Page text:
k) The cubes cast along with the mould and base plate is stored at site for 24±½ hours at a place free from vibration. The mould shall be kept under damp matting, sacks or similar materials. The temperature of storage shall be within 22°C to 32°C.

l) After 24 hours, the cubes are carefully removed from the mould and kept in clean water at 24°C till they are transported to the laboratory for testing.

m) The test cubes shall be transported to the laboratory, well packed in damp sand or sacks, to arrive there in damp condition not less than 24 hours before the time of test.

n) On arrival of the test cubes in the laboratory they are kept in water at 27±2°C till the time of test.

o) Records of daily maximum and minimum temperatures shall be kept during the period specimen remains and site and in the laboratory.

4. Procedure

a) The tests are normally carried out at 7 and 28 days. However during initial periods of the project, 1 day, 3 days and 14 days testing are also done to obtain the performance pattern of the mix.

b) At least three specimens, preferably from different batches, shall be made for testing at each selected age. The age is calculated from the time of adding water to the dry ingredient.

c) Specimen stored in the water is taken out and the surface water, girt and any projecting fins are removed. The bearing plate and the machine are also cleaned.

d) Measure the actual dimension of the specimen and record to the nearest 0.2 mm. Weigh the specimen and record.

e) Place the cube on the bottom plate in such a manner that the load shall be applied to opposite sides of the cubes in contact with the mould during casting. The position of the cube is carefully checked to be in the middle of the plate. No packing shall be used between the faces of the test cube and the plates.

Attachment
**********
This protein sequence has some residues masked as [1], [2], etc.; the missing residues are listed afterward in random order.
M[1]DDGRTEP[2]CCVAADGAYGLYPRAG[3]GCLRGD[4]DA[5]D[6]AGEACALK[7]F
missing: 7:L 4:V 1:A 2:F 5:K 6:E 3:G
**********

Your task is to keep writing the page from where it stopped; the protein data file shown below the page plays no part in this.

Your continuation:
f) The top plate is slowly brought down to touch the top of the cube specimen. A uniform seating shall be ensured by rotating the movable portion of the top plate with hand.

g) The instrument is then adjusted for any zero error. The loading is then started and continued gradually. The maximum load in kg applied on the specimen is noted.

h) The appearance of concrete and the failure pattern is also noted.

5. Calculation

Calculate the compressive strength of the cube tested by dividing the maximum test load by the cross sectional area. 

Compressive Strength Maximum load applied  kg/cm2 
 Mean cross-sectional area of the specimen

The compressive strength values are reported to the nearest kg/cm2 or to the nearest 10 units of N/mm2.

Average of three values shall be taken as the representative of the batch provided the individual variation is not more than ±15% of the average. Otherwise repeat tests shall be made.

6. Report The following information shall be included in the report:

(i) Location of the sample.

(ii) Structure or pavement component.

(iii) Date of casting.

(iv) Identification mark of the specimen.

(v) Date of test. (vi) Age of specimen at testing date.

(vii) Curing conditions.

(viii)  Weight of specimen.

(ix) Dimensions of specimen.

(x) Cross sectional area.

(xi) Maximum load.

(xii) Compressive strength.

(xiii)  Appearance of fractured faces of concrete and type of fracture. A typical format for reporting compressive strength test  report is attached for guidance


IS: 516 

1. Introduction